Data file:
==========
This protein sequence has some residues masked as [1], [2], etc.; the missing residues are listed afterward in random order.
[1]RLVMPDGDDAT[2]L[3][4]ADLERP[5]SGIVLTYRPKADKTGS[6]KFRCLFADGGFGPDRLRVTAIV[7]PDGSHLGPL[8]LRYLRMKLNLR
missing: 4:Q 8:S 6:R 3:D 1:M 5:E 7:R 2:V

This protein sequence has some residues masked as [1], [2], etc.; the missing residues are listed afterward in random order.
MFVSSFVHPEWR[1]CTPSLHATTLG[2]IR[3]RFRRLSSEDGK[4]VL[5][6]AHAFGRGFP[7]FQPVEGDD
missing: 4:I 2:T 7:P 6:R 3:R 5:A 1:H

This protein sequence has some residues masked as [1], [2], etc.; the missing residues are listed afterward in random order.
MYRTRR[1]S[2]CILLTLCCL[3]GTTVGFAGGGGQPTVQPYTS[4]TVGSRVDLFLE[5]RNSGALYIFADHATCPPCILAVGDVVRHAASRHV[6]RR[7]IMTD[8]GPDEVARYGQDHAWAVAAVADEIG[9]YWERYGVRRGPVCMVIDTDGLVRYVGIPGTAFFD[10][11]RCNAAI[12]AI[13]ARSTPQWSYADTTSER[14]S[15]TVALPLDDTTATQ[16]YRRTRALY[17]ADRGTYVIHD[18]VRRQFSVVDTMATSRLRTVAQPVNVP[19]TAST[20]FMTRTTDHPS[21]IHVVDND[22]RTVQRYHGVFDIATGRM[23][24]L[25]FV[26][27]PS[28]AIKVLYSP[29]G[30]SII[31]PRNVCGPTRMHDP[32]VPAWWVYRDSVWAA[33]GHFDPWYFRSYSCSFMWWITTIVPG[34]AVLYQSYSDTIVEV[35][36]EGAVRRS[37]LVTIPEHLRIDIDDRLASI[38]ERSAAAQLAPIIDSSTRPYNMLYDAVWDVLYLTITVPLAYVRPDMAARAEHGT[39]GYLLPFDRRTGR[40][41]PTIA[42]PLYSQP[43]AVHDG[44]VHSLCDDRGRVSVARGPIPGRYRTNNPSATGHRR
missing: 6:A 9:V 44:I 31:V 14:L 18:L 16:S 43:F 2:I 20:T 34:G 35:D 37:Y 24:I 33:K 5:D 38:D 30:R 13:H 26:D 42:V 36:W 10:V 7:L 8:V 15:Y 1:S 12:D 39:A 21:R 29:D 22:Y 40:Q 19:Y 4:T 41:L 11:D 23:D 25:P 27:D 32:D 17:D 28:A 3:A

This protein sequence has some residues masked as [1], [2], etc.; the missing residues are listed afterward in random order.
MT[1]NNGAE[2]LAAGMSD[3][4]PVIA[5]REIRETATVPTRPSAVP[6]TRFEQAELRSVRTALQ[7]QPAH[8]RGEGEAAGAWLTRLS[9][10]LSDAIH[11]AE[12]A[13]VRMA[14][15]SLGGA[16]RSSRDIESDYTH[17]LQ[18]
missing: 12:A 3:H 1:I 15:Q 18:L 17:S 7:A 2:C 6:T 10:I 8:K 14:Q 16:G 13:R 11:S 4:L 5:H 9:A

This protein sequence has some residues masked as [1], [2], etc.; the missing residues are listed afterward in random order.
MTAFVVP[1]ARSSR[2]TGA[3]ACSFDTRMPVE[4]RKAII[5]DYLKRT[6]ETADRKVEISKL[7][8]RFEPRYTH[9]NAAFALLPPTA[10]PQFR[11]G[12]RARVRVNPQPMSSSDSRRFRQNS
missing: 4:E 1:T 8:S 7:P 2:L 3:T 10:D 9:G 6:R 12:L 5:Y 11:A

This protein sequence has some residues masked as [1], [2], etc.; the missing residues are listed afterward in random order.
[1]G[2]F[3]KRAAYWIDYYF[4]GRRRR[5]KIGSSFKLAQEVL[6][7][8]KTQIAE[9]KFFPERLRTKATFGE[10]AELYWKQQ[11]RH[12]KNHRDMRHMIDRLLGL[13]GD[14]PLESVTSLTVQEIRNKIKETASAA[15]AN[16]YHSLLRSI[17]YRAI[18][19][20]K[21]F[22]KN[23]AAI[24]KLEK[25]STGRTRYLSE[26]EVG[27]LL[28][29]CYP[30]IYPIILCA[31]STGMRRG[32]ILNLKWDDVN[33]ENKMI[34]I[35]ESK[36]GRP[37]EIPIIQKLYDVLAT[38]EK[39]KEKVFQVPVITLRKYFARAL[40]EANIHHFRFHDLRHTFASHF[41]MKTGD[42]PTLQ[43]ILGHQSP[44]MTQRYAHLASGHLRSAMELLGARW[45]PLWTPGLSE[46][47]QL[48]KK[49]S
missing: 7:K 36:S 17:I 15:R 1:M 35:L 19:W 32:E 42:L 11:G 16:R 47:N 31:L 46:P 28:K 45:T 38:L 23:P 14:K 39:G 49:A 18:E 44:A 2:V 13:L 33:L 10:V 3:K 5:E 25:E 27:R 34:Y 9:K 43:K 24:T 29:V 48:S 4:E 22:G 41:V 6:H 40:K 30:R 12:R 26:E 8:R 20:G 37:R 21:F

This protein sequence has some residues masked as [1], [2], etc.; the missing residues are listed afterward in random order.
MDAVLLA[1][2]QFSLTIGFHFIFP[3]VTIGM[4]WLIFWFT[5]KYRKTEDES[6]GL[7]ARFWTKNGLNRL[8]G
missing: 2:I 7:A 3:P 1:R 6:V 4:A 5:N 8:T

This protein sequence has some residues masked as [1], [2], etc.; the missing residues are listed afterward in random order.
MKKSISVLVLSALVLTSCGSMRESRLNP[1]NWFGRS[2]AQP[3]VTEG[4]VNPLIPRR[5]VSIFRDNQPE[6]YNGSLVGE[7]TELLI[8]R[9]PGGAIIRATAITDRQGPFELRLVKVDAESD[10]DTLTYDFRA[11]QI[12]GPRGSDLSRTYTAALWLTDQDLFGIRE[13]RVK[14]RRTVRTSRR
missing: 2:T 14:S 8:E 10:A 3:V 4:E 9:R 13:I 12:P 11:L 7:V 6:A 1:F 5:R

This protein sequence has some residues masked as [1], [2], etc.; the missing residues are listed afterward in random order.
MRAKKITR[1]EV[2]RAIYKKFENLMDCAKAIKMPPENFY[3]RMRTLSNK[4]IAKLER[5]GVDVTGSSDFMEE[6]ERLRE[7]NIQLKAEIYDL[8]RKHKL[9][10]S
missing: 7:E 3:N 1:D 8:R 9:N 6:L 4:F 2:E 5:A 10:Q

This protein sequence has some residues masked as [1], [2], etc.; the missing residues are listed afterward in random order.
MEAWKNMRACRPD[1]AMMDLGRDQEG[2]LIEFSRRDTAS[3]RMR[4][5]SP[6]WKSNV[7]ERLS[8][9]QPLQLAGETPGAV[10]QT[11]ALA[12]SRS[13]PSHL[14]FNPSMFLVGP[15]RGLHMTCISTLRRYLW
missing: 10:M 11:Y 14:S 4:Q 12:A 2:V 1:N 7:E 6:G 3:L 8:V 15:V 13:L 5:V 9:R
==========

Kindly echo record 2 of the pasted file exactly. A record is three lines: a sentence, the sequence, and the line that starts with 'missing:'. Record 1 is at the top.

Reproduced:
This protein sequence has some residues masked as [1], [2], etc.; the missing residues are listed afterward in random order.
MFVSSFVHPEWR[1]CTPSLHATTLG[2]IR[3]RFRRLSSEDGK[4]VL[5][6]AHAFGRGFP[7]FQPVEGDD
missing: 4:I 2:T 7:P 6:R 3:R 5:A 1:H